Common-sense limits on credit card marketing on campuses make some sense. But if one reads between the lines of these laws and the administrative policies on many campuses, the intent seems to be to ban certain types of commercial advertising on campus.
Although Connecticut’s new law sets limits on soliciting on campus, universities can still go a step further by prohibiting banks and other lenders from marketing on campus altogether.Some of these restrictions would likely violate the First Amendment if imposed in other types of public places. Students ought not to be shielded from credit card pitches on campus. Perhaps if they learned of the perils of such pitches earlier in life, future generations might become more savvy debt consumers. In any event, campus administrators should take care not to violate their students' right to receive legal marketing information and to decide for themselves whether to apply for credit.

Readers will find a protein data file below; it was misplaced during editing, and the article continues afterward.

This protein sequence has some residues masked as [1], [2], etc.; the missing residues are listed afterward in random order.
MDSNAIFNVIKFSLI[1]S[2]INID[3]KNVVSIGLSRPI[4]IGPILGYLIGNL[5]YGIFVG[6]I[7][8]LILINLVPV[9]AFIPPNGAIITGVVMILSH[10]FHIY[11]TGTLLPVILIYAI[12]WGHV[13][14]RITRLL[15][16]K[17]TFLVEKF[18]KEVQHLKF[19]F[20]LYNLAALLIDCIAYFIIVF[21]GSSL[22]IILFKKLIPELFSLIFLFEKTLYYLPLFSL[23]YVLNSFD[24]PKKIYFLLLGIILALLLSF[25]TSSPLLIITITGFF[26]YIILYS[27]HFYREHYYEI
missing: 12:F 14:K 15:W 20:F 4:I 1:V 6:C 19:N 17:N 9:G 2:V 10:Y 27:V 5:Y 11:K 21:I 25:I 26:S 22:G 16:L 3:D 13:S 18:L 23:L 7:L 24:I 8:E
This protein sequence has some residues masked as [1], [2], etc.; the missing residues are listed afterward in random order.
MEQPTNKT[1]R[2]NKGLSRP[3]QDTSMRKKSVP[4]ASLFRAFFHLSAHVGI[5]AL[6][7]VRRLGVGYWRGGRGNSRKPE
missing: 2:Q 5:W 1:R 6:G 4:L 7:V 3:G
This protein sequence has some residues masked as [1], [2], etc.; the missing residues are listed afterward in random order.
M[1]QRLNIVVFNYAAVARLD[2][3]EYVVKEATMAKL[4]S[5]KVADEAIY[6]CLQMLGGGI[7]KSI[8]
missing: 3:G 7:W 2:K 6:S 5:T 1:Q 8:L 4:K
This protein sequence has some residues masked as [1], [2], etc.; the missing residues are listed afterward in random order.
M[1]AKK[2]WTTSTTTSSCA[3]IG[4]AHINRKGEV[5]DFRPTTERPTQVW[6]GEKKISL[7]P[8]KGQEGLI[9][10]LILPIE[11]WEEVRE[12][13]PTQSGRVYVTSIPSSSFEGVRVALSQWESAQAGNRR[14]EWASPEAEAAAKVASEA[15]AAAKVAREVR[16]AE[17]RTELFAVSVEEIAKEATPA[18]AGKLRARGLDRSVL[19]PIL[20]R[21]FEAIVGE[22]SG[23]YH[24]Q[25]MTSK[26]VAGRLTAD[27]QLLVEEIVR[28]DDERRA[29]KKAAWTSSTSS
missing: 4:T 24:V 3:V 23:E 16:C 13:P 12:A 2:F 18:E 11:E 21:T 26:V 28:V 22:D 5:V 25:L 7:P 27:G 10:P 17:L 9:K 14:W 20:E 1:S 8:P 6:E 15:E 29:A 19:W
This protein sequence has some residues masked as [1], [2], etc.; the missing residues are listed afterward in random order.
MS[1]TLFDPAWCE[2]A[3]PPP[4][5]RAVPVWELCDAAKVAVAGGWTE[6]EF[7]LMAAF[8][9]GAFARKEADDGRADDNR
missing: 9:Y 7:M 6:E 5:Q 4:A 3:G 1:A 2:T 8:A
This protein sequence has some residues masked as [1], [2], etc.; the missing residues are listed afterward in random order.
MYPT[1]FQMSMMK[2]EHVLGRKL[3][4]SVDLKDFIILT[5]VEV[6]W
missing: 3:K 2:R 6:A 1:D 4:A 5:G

“A bank can’t come to you and say, ‘I’ve met these regulations and you must let me on campus,’” Michael Meotti, commissioner of the Connecticut Department of Higher Education, told his department’s board of governors.
The University of Connecticut, for instance, enacted its own rules for credit-card marketing on campus that restrict the activity to the Student Union and requires marketers to let students accept giveaways without forcing them to participate in the promotion.
Students must also be allowed to “self-select” if they want to approach a marketer’s table without those representatives calling out to the students or using other aggressive techniques, UConn spokesman Michael Kirk said.